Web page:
The Louisville-based Humana is expanding a value-based payment model into seven additional states, while the Medicare agency has yet to set a clear course for how to handle such models.
Humana announced last week it would start offering its bundled payment model for hip and knee replacements under Medicare Advantage plans to members in Alabama, Florida, Georgia, Illinois, Louisiana, Mississippi and Texas.
The bundle, which intends to reduce costly hospital readmissions, was originally launched in 2016 in Ohio and Tennessee but was expanded to Indiana, Kentucky, North Carolina, and Virginia last year. Under Humana's most recent expansion, the model will be available to more than one-quarter of the country.
Hip and knee replacements total about one million a year, according to the Journal of Bone and Joint Surgery, and the number of surgeries is projected to increase.
“We’re excited to accelerate this innovative value-based care model into additional markets, significantly growing the reach of a program specifically tailored for orthopedics,” Caraline Coats, vice president of Humana’s Provider Development Center of Excellence, said in a statement. “Humana is dedicated to building relationships with physicians and providing the support they need as we work together to create a more seamless, patient-centered experience and help members achieve their best health.”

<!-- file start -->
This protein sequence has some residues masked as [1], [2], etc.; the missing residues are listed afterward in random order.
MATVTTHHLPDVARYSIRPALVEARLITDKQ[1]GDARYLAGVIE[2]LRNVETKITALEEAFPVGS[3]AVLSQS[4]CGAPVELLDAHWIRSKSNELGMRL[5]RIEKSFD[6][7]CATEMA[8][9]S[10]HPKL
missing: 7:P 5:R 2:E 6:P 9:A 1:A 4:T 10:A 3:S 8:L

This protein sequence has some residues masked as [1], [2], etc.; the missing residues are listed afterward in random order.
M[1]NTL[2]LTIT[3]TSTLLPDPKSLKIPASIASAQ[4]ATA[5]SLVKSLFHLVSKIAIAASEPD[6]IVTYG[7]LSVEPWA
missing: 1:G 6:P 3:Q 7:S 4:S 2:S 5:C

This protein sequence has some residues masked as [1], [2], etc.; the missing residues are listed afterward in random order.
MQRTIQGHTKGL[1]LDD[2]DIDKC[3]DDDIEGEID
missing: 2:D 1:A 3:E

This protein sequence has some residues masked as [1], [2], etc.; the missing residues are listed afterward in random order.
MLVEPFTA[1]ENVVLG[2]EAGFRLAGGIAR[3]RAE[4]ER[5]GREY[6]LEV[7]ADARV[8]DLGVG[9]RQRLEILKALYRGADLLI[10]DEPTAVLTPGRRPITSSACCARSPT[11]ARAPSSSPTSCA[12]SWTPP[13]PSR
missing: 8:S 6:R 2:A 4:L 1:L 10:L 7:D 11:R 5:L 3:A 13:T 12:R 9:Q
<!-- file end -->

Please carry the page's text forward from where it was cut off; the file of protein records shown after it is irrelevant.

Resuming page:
The expansion by the private payer comes months after the Medicare agency rolled back a mandatory bundled payment expansion for hip fractures and cardiac care, which some have said would slow the industry's transition to value-based care.
The decision was announced shortly after Secretary Tom Price's resignation from the Department of Health and Human Services, and the agency has since put out a voluntary replacement model, which has its critics for not being aggressive enough in moving providers into value.
Price was a fierce opponent of mandatory bundles, but new HHS Secretary Alex Azar and Medicare head Seema Verma have indicated they are supportive of stronger pushes to get providers to adopt value-based care.
Other parts of the industry also haven't waited for Medicare to take the lead, and have expanded and grown their own outcomes-based pricing for services and devices.